Secondly, I was at times amused, and at times appalled by Darwin's blatant prejudices. I felt that Darwin and Kipling, author of the "White Man's Burden" would have gotten along well. Darwin assumes that the white, European nations are the apex of humanity. He grants some small part to America, though. "There is apparently much truth in the belief that the wonderful progress of the United States, as well as the character of the people, are the results of natural selection; for the more energetic, restless and courageous men from all parts of Europe have emigrated during the last ten or twelve generations to that great country, and have there succeeded best." A few pages previous, Darwin had this to say about the "courageous men," "The restless who will not follow a steady occupation - and this relic of barbarism is a great check to civilization - emigrate to newly-settled countries, where they prove useful pioneers."

A mere slam against pioneers is nothing, compared to some other of his ideas, which were prevalent at the time. "We build asylums for the imbecile, the maimed, and the sick; we institute poor-laws; and our medical men exert their utmost skill to save the life of every one to the last moment...Thus the weak members of civilized societies propagate their kind. No one who has attended to the breeding of domestic animals will doubt that this must be highly injurious to the race of man...We must therefore bear the undoubtedly bad effects of the weak surviving and propagating their kind; but there appears to be at least one check in steady action, namely that the weaker and inferior members of society do not marry so freely as the sound; and this check might be indefinitely increased by the weak in body or mind refraining from marriage, though this is more to be hoped for than expected."(Ch. 5, p.138-9).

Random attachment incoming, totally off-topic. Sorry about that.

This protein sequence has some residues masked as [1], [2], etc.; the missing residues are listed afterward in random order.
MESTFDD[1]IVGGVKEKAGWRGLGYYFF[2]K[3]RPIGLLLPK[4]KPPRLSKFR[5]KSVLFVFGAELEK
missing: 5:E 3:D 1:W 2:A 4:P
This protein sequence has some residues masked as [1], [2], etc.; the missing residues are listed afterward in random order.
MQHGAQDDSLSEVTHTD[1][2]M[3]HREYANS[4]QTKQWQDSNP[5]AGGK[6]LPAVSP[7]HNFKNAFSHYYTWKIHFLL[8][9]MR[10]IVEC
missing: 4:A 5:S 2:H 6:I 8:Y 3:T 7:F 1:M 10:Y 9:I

Darwin goes on to discuss how the races of man ought to be classed as separate species. He gives as the first example how the lice of different races are different, "and the fact of the races of man being infested by parasites, which appear to be specifically distinct, might fairly be urged as an argument that the races themselves ought to be classed as distinct species." (Ch. 7, p. 177). Darwin dismisses that mulattoes are sterile, but does agree that they have less vitality. Darwin does not feel that fertility between the races crosses out them being separate species. Darwin repeatedly points to the "savage" as an example of the evolution of man - civilized man having moved forward. He often refers to the assured fact another distinguished gentlemen has shown, about how some savages are not able to count past four, and thus have a very limited intellectual capacity. The way Darwin makes out, he almost is convinced that the savages are the missing link with the apes. Of course, it must be pointed out that Darwin was explicitly not in favor of slavery. I did find my self, time and again, gaping at the page in disbelief as he yet again made another swipe against the "savage."